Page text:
Aug. 3, 2018, 1:45 p.m.
The kuaka bird (bar-tailed godwit) was once a staple summer food source for Tangata Whenua of Te Aupōuri, Ngāti Kuri and Ngāi Takoto. Cultural harvesting of the kuaka is now illegal, and elders of Te Aupōuri would like to see an annual cultural harvest week authorised by the New Zealand Government as a way of promoting and sustaining intergenerational transmission of indigenous practices. The bird is eaten in other countries like China and Russia but the cultural practice was intergenerationally brought to an end in Aotearoa due to Government policy and law.
In this video kuia of Te Aupouri, Tireiniamu Kapa and Karepori Kaipo, and kaumatua Heta Conrad speak about how the kuaka was a very important food source during their upbringing.
Thousands of kuaka arrive to Aotearoa's northernmost harbour, the Pārengareanga in August every year. Migrating from Russia in the far reaches of the northern hemisphere to Aotearoa. The round journey of 30,000 km flight is the longest any migratory bird makes in the world. Thanks to transmitters that scientists attached to birds, they know that this is the world’s longest non-stop bird flight.
After the mammoth journey the bird arrives scrawny and physically diminished, they have arrived to eat pipi (bivalves), the toke moana (sea worms) and other sea creatures, its only purpose is to replenish itself for its return journey. The birds replace their flight feathers, growing new ones so that they will be strong enough to last their next flight. The birds do not breed in Aotearoa but only visit to feed.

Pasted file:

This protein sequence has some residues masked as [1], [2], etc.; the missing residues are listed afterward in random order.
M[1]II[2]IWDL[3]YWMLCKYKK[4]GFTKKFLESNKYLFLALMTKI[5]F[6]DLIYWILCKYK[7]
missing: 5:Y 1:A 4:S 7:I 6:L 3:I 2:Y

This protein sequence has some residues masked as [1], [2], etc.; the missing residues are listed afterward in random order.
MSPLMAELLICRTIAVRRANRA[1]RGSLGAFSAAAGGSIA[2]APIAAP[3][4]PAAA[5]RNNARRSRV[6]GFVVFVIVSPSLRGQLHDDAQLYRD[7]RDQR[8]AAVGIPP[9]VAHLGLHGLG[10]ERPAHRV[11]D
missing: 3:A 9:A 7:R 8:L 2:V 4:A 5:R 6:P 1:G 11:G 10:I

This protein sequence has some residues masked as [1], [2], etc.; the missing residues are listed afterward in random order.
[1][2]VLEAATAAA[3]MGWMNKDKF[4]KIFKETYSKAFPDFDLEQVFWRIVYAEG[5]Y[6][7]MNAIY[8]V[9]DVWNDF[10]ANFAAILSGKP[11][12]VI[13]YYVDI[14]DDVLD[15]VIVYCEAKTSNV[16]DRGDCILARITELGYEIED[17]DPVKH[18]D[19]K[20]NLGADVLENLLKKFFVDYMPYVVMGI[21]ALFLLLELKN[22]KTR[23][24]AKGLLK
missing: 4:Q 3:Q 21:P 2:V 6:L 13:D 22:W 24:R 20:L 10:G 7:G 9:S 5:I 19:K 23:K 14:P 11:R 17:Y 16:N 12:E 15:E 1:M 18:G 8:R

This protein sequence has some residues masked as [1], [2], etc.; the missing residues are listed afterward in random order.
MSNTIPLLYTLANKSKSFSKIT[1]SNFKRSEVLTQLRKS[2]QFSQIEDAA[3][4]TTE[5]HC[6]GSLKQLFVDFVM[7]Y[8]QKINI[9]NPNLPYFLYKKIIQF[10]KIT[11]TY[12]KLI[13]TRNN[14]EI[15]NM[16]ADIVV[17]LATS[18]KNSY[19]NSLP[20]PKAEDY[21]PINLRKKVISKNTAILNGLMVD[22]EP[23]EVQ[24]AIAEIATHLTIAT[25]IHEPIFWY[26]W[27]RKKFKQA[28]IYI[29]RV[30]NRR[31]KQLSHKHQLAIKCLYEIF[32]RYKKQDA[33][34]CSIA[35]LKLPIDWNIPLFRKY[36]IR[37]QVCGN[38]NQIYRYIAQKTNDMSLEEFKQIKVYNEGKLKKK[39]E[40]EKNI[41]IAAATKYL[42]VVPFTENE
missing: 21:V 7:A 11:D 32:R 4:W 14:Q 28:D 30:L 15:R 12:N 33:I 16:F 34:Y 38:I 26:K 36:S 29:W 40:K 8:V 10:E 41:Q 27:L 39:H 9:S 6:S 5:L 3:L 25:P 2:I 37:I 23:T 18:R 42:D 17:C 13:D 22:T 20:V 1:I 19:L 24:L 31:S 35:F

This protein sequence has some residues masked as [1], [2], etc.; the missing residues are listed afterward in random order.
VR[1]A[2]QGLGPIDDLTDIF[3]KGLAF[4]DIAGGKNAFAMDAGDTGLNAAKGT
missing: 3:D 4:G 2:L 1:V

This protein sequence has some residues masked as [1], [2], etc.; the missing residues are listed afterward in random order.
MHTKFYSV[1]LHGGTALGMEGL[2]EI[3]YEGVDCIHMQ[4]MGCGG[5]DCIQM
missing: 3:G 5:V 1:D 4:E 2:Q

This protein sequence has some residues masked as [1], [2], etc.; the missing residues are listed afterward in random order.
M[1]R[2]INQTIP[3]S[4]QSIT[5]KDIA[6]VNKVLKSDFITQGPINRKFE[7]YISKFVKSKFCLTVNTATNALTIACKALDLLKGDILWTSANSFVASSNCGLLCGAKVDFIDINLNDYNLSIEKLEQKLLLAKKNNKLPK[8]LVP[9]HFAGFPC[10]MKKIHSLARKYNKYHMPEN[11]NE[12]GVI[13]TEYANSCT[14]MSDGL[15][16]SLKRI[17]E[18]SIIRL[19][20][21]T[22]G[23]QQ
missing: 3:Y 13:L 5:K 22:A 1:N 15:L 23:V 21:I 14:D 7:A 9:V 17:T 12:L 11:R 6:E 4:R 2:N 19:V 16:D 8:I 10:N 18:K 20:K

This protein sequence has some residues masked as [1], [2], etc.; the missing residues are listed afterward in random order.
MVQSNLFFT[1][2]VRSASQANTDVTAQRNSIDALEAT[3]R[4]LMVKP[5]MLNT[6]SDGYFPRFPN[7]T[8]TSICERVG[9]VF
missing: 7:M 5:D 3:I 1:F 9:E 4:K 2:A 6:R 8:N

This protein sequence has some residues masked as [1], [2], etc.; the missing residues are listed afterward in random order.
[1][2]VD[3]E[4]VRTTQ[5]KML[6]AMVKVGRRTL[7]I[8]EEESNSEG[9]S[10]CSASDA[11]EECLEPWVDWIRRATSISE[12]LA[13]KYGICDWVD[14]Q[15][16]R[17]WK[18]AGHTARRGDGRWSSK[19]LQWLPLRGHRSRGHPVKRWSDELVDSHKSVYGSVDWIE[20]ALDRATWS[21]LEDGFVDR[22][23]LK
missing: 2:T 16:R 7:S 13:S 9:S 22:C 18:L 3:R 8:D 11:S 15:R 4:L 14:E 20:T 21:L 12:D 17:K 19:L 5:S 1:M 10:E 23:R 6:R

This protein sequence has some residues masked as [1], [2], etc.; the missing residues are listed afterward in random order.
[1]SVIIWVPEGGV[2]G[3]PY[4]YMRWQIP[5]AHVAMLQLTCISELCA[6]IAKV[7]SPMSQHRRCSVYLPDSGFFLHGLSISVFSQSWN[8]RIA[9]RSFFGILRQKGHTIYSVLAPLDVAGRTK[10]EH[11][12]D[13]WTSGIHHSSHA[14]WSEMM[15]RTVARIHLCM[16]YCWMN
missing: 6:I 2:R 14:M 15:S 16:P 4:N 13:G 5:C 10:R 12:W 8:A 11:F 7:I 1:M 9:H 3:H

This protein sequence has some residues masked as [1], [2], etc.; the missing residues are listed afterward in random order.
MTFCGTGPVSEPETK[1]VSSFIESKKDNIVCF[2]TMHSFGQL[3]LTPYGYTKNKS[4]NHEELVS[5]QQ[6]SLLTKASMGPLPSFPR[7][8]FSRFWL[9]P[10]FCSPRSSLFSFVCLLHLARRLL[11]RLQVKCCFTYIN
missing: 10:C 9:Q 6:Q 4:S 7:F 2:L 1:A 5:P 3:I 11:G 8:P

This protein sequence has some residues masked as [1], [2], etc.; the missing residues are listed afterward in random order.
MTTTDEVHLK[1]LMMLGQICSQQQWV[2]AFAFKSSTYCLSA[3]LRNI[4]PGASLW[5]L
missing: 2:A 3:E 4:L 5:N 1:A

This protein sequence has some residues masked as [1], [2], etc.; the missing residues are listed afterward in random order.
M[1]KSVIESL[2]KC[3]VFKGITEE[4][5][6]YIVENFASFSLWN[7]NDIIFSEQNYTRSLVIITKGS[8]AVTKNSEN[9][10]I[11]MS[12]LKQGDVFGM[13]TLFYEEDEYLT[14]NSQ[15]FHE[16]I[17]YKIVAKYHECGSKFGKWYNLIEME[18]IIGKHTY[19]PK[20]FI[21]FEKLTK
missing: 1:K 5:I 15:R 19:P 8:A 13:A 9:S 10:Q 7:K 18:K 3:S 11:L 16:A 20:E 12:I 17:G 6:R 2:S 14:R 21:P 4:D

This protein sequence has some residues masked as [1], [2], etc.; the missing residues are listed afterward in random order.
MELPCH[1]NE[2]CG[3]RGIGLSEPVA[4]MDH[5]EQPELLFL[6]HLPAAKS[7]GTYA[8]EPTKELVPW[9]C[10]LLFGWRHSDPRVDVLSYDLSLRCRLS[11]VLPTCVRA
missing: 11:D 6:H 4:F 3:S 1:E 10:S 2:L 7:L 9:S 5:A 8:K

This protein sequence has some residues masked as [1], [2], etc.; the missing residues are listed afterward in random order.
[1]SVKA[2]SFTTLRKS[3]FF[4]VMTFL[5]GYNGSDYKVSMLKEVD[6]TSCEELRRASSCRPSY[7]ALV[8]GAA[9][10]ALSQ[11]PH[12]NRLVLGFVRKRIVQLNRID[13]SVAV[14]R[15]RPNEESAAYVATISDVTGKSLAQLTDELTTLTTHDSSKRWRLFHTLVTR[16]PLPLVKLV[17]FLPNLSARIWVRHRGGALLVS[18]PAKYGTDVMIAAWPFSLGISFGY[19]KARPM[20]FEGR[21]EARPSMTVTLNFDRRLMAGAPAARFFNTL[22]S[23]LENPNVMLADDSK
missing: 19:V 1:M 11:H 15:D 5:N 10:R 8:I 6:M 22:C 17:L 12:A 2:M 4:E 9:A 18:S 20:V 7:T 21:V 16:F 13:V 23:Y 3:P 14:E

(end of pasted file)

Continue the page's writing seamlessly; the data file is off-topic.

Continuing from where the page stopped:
Although the kuaka was once part of the late summer diet of tangata whenua in Aotearoa, eating the bird is now outlawed in New Zealand. The return journey of the kuaka takes it to a halfway stop on the shores of the Yellow Sea between China and Korea, where there’s reliable estuarine feeding similar what Aotearoa has to offer, those grounds however are being threatened by massive reclamation projects. Many of the kuaka are eaten by humans in the countries they visit as they return north.
A Te Aupōuri have many whakatauki (tribal aphorisms) that speak to the significance of the birth to the Te Aupōuri. One of whakatauki is ‘Kua kitea raini i te ohanga o te kuaka?’, Have you ever seen the nest of the Kuaka? In this sense the whakatauki draws our attention to how the kuaka been revered with mystery. The kuaka nests in the Northern Hemisphere and not in Aotearoa.
Another tribal aphorism mentions the connection of the kuaka and the navigational pathways of our ancestral waka, that brought our people to Aotearoa. He kāhui kuaka ki te rangi - He kāhui waka ki te Moana. The kuaka is also associated with the spirits of the dead as they return to Hawaiki Nui, Hawaiki Roa, Hawaiki Pāmamao.
According to legend, it even gave the first voyagers to Aotearoa from Polynesia the idea that there was something down south worth travelling towards: they kept seeing it hurtling past once a year, as if it had somewhere definite to go and wasn’t going to stop till it got there.
While the bird is revered it has always been a food source too.